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Barry Bonds Perjury Trial: Kathy Hoskins Observed Greg Anderson Inject Bonds, Government Still Alive

Although the government was fairly decimated following Dr. Arthur Ting's testimony, they rebounded with a little bit of luck with Barry Bonds' former personal assistant Kathy Hoskins. Although the government is highly unlikely to get guilty verdicts on all five counts in the Barry Bonds perjury and obstruction of justice trial, Hoskins testimony might be enough to get them at least one guilty verdict.

Hoskins is Steve Hoskins brother. She has known Barry Bonds since they were both in middle school and apparently she actually asked and took him to her Sadie Hawkins dance. That probably qualified as one of the more amusing moments of the trial. However, things got a bit more intense as Hoskins described her dealings with Barry and the subsequent breakdown of Bonds' relationship with the Hoskins siblings.

The most important part of Hoskins testimony was that she saw Barry receive an injection from Greg Anderson in 2002. This is pertinent because the second count of perjury on the indictment revolves around whether Barry has received an injection from anybody other than the team physician or his personal physician. The key question and and answer from his grand jury testimony was (pertinent questions and answers in bold):

Q: So no one else other than perhaps the team doctor and your personal physician has ever injected anything in to you or taken anything out?

A: Well, there's other doctors from surgeries. I can answer that question, if you're getting technical like that. Sure, there are other people that have stuck needles in me and have drawn out -- I've had a bunch of surgeries, yes.

Q: So --

A: So sorry.

Q: -- the team physician, when you've had surgery, and your own personal physician. But no other individuals like Mr. Anderson or any associates of his?

A: No, no.

If the jury believes Hoskins when she said she saw Anderson inject Bonds, then they have to find him guilty. Heading into Hoskins testimony, media members around me figured she'd be like her brother and get torn apart on cross examination. However, Kathy Hoskins was basically the 180 degree opposite of her brother on the witness stand.

She was incredibly confident and actually did a good job of distancing herself from her brother. She emphasized that he had brought her name up to the government, which led to them subpoenaing her to testify. She cried at least twice when discussing the problems between her brother and Barry. Whereas Kimberly Bell's tears seemed a bit contrived the longer she was on the witness, Hoskins actually came across as incredibly broken up by the turn of events between her family and Bonds. She first broke down when discussing how Barry didn't want Steve at Bobby Bonds funeral, which took place not long after Barry accused Steve of theft. The second break down came at the end. Kathy was asked how she felt about testifying and she said she had been put in the middle of this.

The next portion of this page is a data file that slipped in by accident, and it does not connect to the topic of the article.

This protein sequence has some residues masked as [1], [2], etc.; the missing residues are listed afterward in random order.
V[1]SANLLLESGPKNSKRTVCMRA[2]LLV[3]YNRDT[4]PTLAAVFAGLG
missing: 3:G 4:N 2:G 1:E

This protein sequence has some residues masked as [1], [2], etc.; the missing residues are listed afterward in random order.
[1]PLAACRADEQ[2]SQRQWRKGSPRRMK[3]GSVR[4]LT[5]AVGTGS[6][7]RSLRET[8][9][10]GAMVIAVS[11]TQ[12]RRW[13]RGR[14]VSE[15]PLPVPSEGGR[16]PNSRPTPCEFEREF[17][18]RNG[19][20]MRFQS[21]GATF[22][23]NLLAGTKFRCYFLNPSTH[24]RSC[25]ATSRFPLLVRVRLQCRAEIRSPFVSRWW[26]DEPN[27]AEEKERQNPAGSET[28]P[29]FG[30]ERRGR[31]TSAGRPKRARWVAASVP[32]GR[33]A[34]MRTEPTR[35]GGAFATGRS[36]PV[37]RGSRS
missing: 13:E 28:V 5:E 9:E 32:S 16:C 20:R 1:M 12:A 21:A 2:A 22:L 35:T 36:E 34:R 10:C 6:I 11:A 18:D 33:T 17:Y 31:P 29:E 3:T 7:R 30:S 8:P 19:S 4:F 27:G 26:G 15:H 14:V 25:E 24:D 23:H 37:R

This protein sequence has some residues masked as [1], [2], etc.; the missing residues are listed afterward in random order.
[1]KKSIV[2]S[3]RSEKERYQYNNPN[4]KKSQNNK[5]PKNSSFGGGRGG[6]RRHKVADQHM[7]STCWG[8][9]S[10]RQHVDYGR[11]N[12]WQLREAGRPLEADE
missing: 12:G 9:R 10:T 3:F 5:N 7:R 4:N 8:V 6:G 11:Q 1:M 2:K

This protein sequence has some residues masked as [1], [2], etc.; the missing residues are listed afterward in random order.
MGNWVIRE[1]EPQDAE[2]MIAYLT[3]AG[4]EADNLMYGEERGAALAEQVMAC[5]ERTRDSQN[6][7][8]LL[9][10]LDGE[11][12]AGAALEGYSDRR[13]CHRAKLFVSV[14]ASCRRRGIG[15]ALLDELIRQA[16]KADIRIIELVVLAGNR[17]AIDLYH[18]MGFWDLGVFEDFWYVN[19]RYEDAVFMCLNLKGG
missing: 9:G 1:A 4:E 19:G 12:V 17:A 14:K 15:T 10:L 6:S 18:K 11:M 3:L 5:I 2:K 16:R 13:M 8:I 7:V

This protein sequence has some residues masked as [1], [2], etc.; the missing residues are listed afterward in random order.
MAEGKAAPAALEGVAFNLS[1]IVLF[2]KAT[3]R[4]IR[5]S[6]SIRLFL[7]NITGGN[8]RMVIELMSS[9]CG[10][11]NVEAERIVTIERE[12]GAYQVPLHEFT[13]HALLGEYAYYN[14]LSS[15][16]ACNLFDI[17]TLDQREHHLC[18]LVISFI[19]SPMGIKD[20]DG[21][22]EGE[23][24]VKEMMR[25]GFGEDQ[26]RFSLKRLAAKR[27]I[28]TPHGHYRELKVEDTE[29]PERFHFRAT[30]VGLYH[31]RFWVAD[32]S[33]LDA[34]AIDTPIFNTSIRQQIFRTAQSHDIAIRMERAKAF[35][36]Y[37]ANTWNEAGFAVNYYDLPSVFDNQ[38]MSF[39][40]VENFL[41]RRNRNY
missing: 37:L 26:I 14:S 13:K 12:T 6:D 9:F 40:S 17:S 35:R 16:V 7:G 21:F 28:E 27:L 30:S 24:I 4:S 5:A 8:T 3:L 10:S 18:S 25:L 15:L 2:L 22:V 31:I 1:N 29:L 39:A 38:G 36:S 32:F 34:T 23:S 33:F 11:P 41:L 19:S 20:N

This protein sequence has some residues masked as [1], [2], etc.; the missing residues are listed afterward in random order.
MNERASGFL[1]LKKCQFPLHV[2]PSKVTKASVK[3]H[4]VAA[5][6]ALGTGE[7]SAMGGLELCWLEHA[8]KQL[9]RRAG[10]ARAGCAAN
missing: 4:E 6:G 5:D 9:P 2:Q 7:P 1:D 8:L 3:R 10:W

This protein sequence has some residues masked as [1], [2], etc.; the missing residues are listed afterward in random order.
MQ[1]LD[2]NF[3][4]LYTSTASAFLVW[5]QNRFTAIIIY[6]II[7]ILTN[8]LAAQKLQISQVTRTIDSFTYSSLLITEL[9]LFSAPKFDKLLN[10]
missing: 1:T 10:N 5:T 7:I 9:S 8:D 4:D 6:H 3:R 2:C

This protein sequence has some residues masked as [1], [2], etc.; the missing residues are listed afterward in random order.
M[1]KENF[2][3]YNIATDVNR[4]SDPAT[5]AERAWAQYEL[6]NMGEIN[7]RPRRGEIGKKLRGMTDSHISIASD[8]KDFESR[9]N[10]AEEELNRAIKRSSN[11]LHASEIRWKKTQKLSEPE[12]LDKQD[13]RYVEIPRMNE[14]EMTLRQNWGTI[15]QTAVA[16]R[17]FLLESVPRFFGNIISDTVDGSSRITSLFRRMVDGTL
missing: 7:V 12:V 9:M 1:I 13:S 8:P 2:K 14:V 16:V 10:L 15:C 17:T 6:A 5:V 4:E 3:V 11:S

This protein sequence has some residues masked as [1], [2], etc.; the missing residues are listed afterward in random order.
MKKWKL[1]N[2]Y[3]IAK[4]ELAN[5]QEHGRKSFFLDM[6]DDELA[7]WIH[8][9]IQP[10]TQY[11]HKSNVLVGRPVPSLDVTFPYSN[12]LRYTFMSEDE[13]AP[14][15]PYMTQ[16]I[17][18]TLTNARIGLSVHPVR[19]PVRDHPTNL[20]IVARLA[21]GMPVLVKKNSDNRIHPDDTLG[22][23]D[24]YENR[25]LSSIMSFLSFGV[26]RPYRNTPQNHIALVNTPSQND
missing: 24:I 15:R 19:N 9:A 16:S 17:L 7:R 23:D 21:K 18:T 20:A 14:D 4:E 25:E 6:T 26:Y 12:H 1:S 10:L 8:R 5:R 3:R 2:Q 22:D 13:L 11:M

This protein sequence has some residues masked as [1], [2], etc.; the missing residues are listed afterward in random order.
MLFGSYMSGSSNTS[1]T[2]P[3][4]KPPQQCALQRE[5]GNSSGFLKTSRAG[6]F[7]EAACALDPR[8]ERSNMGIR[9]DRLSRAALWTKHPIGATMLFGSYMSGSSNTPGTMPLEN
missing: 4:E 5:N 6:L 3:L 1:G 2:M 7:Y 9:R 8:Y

At this point I think it would be a bit of an upset if Bonds beat the rap on the second count of perjury. Hoskins was arguably the most effective government witness in terms of substantive testimony. She held up well under cross examination and seems like someone the jury would instill a sense of trust. If that's the case, the very fabric of our legal system would require them to find Bonds guilty on count two.

At the same time, the rest of the counts are a bit more difficult. Kathy did testify that when asked about what he was taking Bonds said that it was "a little something, something for when I go on the road. Can't detect it, can't catch it." I don't know if that's enough to overcome the disastrous Steve Hoskins and Arthur Ting testimony. Throw in questionable Kimberly Bell testimony and it is a tough call for the jury. Count five is an obstruction of justice charge in which the jury must find that Bonds:

[D]id corruptly influence, obstruct, and impede, and endeavor to corruptly influence, obstruct, and impede, the due administration of justice, by knowingly giving material Grand Jury testimony that was intentionally evasive, false, and misleading, including but not limited to the false statements made by the defendant as charged in Counts One through Four of this indictment.

If they can get Bonds on count two, I suppose the obstruction of justice charge really comes into play. Of course, given the bumbling of the government thus far, it's possible they could blow that charge as well. The trial is technically scheduled through April 21, but it sounds like it will likely end in the middle of next week. The government will finish up with Dr. Catlin and might rest their case at that point. That will be followed by a reading of the grand jury testimony into the official record. After that the defense will present its case, which could consist entirely of a steroids side effects expert. Other than that we might be at closing arguments by Tuesday.

For more on the Barry Bonds Perjury and Obstruction of Justice Trial, check out our updated Trial story stream.